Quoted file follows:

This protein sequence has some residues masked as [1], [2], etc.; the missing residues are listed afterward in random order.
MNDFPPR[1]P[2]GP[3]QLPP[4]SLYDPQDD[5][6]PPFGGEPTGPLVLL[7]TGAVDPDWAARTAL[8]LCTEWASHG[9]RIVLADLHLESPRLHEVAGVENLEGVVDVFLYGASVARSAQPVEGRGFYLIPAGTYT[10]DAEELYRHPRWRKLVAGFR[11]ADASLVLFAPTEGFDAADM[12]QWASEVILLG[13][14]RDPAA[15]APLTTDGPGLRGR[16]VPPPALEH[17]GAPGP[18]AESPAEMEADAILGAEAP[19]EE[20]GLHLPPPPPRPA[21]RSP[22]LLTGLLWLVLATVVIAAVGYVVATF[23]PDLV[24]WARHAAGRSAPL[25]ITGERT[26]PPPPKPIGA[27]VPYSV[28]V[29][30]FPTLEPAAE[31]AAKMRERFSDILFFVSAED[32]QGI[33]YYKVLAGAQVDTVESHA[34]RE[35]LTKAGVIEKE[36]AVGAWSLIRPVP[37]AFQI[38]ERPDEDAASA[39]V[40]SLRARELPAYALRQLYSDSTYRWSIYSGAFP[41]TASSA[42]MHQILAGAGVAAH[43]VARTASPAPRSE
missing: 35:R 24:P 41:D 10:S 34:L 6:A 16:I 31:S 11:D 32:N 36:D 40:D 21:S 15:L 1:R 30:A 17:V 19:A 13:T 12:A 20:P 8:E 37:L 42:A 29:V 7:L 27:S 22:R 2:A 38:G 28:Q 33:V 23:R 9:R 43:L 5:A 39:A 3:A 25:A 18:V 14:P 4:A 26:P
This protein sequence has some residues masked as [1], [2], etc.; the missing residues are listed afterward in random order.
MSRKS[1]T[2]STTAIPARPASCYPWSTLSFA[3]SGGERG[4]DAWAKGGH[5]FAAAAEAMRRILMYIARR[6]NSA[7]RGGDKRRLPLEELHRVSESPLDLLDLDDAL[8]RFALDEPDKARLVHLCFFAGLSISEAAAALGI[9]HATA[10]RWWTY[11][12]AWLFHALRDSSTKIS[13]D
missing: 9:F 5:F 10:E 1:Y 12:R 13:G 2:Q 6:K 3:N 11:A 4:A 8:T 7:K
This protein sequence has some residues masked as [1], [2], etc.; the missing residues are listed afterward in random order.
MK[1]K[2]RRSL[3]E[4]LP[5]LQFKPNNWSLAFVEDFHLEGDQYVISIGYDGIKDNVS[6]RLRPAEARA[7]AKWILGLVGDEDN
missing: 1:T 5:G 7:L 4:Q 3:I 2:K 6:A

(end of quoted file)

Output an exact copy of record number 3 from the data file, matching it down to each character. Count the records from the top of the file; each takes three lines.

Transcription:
This protein sequence has some residues masked as [1], [2], etc.; the missing residues are listed afterward in random order.
MK[1]K[2]RRSL[3]E[4]LP[5]LQFKPNNWSLAFVEDFHLEGDQYVISIGYDGIKDNVS[6]RLRPAEARA[7]AKWILGLVGDEDN
missing: 1:T 5:G 7:L 4:Q 3:I 2:K 6:A